Monthly Archives: November 2023

November 14th/23


I realize I have not posted pictures of my trip to Coatepec, Veracruz Mexico last August, and so I am just now getting around to it. I think it’s because I posted so many of the pictures to friends. At any rate, partially this is to assure people that I really do have a social life here, so many friends in eastern cities/large cities imagine that I live in a tiny hermit house far out in the wilderness and never see people or go anywhere and am totally without human contact or something. Really.

The Ortiz house/villa, and entrance, where I am privileged to stay — it came down through the family from Julio’s wife, Luz ‘La Guera’ Ortiz and has a fascinating history with several very funny stories attached when it was the only hotel in Coatepec and many outrageously wild parties went on there but that’s for another time.

Here’s Julio, one of my favorite people, brother of my friend Elvia, he’s an architect. He told me what project he was working on but I forget…

Elvia at the Coatepec market — she goes there every day and everybody knows her, knows what it is she needs for the day. I love the market.

And another of her brothers (she was the only girl) Jaime, who is an enormous amount of fun — he has a PhD in electrical engineering from an English university, I forget which one, and he told me a great story about being a consultant with the mayor of Jalapa, when we were all at lunch at a very elegant restaurant in that town, from which I did not get any pictures. Or maybe I did, I’ll look. Anyway he worked on El Farallon, (an island) Mexico’s only nuclear power plant, decades ago, and Jim and I got to go and stay with him at El Farallon —so interesting!

Best of all was a trip with Jaime and Elvia to the coastal town of Tlacotalpan, on a very muddy, mosquito-laden shore of the Papaloapan River where it feeds into the Gulf of Mexico —a mile broad — which was a colonial town from the 1700s where all the houses are preserved and painted the most fabulous colors. Preservation by means of the Mexican government department of antiquities, a very worthy use of the money. At any rate, the aristocrats of the 1700s and 1800s lived in these lovely places and of course the poor in jacales. It was a shipping port — I think produce from the interior. At any rate, it was frozen in time.

Y como siempre, desde los tiempos de Ulyses, la colgada secando en los techos, las banderas de los pobres.

Veteran’s Day Nov. 11 2023

When Jim and I lived in King William and I used to keep my horse at the Fort Sam Houston stables, a group of us used to ride on the grounds where permitted. Down into Salado Creek and around the edge of the national cemetery, where Jim is now buried.

One time when we were near the edge of the National Cemetery we saw a pile of gravestones, just heaped up, some scattered around, all broken. A retired Marine sergeant who used to ride with us. Don Diaz, rode over to them and looked them over and said, “They’re being replaced. They got broken or worn or stained and they’re being replaced, these are discards.” And he leaned down to read the names, as if he might know them.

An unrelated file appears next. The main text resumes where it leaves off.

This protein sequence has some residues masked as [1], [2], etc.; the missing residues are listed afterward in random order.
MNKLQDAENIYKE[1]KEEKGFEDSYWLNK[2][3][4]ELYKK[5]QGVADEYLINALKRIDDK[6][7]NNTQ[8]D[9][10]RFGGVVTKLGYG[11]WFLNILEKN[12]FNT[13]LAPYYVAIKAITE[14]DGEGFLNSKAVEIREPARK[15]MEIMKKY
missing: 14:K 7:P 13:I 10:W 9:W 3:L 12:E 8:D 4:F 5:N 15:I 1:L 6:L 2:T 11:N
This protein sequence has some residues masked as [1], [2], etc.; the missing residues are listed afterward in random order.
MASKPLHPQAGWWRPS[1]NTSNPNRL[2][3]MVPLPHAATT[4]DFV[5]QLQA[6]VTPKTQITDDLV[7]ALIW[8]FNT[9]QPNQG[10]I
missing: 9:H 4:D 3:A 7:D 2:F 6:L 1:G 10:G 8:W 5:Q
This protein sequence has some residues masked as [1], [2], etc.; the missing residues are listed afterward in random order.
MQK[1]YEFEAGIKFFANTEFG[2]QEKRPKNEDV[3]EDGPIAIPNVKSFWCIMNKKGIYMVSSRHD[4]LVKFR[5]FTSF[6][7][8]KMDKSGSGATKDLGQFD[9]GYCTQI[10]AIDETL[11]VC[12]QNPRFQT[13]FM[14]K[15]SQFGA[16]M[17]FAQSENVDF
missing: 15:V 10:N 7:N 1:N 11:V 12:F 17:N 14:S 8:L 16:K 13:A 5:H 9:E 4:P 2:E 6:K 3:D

Don and I used to ride together from time to time, just the two of us, and he told me a lot of stories about Vietnam. He didn’t mind telling me the stories because he knew my husband was a combat veteran. He said he knew a lot of young soldiers that got killed because of poor training. He said they’d been trained as if they were going off to fight a regular army as in WW2. He also told me good stories about growing up poor and Hispanic in San Antonio. I hope he is still among the living. He was a great guy.

AP photo

November 7/2023

People who do stuff

I’ve been reading Rob Henderson on Substack, I like his writing very much. Like Paul Fussell (Class) and David Foster Wallace (A Supposedly Fun Thing I’ll Never Do Again) he writes about “class” or better “status” but from a relevant perspective. I would add that the non-upper/middle/class world — ‘working class’ and village and rural and small town life, the culture tends to form around what people DO.

The urban world in general coalesces around how people can appear and the culture urges an eternal struggle for social status.

Wallace wrote that we seem to be becoming a world of ‘appearers’ rather than ‘do-ers’.

So when journalists or retirees or anthropologists step out of an urban upper/middle/’class’ world into that of the village, rural, or ordinary working people world, they tend to assume that the social scene they have entered is also formed around how people can appear. They assume that the people around them are also in an eternal fight for social status.

They are very much mistaken and often come to grief because they can’t question their own cultural biases.

The culture of non-urban people is around doing stuff and doing it well. Sometimes fearlessly. The culture of the non-urban does not impose that terror of losing social status, of slipping down a notch, of social shame, of being ejected from society because of a non-approved-of signal.

When one does something and does it well, sometimes fearlessly, what one gains is respect, not status.